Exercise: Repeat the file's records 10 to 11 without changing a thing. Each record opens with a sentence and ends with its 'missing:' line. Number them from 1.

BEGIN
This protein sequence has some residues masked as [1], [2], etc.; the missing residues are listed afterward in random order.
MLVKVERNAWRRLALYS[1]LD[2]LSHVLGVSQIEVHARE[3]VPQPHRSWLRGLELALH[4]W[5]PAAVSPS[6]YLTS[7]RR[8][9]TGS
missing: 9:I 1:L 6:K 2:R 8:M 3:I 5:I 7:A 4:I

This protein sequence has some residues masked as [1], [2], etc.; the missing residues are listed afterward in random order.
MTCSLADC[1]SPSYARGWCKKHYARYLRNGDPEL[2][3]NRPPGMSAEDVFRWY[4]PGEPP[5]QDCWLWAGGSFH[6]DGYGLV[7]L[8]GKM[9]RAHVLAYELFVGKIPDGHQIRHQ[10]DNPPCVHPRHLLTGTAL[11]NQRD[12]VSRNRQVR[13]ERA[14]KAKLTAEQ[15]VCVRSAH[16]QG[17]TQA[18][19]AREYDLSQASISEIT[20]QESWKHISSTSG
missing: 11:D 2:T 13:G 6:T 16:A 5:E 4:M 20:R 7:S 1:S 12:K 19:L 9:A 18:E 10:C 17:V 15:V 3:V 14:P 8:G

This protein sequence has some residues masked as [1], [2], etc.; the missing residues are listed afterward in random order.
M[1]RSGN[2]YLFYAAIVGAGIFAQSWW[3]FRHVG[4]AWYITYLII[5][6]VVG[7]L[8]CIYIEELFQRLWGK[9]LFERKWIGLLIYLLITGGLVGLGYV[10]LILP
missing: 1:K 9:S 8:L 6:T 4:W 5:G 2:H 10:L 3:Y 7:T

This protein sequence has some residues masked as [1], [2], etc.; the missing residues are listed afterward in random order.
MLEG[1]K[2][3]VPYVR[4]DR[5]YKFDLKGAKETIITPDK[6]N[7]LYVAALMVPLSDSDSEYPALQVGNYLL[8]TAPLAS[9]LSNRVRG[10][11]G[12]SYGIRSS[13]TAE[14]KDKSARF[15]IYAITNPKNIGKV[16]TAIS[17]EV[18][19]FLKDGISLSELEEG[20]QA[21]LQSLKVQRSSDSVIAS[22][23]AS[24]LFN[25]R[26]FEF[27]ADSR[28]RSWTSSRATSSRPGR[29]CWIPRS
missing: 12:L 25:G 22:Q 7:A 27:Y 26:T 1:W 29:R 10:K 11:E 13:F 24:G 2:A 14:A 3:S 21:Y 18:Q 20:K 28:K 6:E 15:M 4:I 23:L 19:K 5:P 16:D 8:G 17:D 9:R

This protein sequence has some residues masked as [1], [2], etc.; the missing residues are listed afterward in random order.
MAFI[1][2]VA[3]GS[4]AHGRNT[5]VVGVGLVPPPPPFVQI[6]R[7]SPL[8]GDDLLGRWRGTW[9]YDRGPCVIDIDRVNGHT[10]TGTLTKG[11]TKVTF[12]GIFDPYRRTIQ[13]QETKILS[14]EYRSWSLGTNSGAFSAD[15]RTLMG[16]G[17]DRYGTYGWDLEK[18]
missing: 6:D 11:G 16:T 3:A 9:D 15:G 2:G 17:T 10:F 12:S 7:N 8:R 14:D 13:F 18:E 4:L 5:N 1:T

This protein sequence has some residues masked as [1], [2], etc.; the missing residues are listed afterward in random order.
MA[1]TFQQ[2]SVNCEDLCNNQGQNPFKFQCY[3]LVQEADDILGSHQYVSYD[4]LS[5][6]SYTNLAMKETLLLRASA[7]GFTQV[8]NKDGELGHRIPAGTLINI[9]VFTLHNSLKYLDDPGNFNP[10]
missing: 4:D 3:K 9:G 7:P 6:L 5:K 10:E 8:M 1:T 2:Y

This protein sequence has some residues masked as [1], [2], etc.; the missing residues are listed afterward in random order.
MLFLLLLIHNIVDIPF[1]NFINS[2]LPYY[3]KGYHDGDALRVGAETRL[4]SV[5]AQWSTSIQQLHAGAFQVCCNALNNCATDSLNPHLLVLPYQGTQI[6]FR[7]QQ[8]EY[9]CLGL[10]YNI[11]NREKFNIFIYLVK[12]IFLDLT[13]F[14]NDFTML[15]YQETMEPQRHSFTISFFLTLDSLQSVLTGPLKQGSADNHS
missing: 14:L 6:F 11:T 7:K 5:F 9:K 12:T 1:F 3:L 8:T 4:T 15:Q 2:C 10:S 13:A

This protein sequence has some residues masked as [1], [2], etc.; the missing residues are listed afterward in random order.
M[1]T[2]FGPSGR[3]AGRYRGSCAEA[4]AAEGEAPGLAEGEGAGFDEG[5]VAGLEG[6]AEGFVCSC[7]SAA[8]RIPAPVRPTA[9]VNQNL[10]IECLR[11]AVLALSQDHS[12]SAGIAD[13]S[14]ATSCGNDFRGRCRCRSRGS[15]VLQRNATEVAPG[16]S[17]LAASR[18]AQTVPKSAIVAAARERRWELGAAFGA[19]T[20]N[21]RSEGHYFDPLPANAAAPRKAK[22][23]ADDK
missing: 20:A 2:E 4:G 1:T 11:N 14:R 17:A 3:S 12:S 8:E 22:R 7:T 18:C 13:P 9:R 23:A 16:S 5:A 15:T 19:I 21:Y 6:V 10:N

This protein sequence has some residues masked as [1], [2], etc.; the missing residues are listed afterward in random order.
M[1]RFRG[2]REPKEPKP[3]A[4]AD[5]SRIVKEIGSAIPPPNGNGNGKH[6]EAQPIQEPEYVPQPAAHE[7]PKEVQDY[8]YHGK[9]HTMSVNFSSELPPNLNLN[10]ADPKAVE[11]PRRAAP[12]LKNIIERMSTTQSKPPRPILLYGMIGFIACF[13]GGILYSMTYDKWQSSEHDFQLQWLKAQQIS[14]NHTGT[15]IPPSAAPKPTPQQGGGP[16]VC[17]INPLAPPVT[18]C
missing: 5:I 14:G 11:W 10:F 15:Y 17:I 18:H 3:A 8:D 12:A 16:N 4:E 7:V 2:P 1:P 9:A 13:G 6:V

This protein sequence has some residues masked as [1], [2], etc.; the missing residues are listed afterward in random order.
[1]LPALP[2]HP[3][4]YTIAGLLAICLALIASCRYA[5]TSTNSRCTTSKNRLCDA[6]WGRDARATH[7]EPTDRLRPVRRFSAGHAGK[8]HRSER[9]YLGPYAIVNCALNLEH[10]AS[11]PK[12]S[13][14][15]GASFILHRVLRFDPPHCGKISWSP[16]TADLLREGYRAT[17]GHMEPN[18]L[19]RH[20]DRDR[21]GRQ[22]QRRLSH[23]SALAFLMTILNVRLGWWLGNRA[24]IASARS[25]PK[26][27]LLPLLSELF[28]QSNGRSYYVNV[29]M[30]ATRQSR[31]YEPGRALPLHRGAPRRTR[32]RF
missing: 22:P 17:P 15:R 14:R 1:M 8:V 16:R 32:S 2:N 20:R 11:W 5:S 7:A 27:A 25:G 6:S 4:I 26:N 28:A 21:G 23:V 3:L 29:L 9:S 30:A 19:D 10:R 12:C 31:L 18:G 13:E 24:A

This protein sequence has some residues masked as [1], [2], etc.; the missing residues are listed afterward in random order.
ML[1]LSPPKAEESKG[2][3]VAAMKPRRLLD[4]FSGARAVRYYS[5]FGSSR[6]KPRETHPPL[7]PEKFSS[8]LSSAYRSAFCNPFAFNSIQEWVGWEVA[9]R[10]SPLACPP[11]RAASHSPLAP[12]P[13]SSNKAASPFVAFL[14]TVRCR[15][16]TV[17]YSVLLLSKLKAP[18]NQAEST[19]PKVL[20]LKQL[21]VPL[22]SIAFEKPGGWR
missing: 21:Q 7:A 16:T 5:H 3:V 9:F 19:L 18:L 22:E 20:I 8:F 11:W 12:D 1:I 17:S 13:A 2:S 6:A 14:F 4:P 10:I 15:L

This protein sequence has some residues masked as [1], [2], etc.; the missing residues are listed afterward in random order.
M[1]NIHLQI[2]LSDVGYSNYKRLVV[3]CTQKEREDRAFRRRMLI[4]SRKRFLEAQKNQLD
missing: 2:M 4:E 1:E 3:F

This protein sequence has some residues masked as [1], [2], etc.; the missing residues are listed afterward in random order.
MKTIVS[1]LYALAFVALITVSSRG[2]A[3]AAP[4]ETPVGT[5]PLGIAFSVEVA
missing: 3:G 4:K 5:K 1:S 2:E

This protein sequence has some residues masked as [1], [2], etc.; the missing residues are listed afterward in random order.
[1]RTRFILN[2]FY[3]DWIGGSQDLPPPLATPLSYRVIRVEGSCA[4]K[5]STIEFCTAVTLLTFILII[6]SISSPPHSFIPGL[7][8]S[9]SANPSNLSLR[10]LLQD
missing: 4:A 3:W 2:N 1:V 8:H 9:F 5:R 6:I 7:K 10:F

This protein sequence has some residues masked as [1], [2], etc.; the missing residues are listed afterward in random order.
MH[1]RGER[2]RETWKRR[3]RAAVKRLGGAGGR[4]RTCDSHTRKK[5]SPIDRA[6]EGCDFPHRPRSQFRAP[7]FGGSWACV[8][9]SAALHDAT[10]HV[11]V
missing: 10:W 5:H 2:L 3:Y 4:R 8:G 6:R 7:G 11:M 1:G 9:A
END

This protein sequence has some residues masked as [1], [2], etc.; the missing residues are listed afterward in random order.
[1]LPALP[2]HP[3][4]YTIAGLLAICLALIASCRYA[5]TSTNSRCTTSKNRLCDA[6]WGRDARATH[7]EPTDRLRPVRRFSAGHAGK[8]HRSER[9]YLGPYAIVNCALNLEH[10]AS[11]PK[12]S[13][14][15]GASFILHRVLRFDPPHCGKISWSP[16]TADLLREGYRAT[17]GHMEPN[18]L[19]RH[20]DRDR[21]GRQ[22]QRRLSH[23]SALAFLMTILNVRLGWWLGNRA[24]IASARS[25]PK[26][27]LLPLLSELF[28]QSNGRSYYVNV[29]M[30]ATRQSR[31]YEPGRALPLHRGAPRRTR[32]RF
missing: 22:P 17:P 15:R 14:R 1:M 8:V 16:R 32:S 2:N 20:R 11:W 5:S 7:A 27:A 25:G 6:S 4:I 26:N 28:A 21:G 23:V 3:L 29:L 9:S 30:A 19:D 10:R 12:C 31:L 18:G 13:E 24:A

This protein sequence has some residues masked as [1], [2], etc.; the missing residues are listed afterward in random order.
ML[1]LSPPKAEESKG[2][3]VAAMKPRRLLD[4]FSGARAVRYYS[5]FGSSR[6]KPRETHPPL[7]PEKFSS[8]LSSAYRSAFCNPFAFNSIQEWVGWEVA[9]R[10]SPLACPP[11]RAASHSPLAP[12]P[13]SSNKAASPFVAFL[14]TVRCR[15][16]TV[17]YSVLLLSKLKAP[18]NQAEST[19]PKVL[20]LKQL[21]VPL[22]SIAFEKPGGWR
missing: 21:Q 7:A 16:T 5:H 3:V 9:F 19:L 18:L 22:E 20:I 8:F 11:W 12:D 1:I 17:S 13:A 2:S 6:A 14:F 4:P 10:I 15:L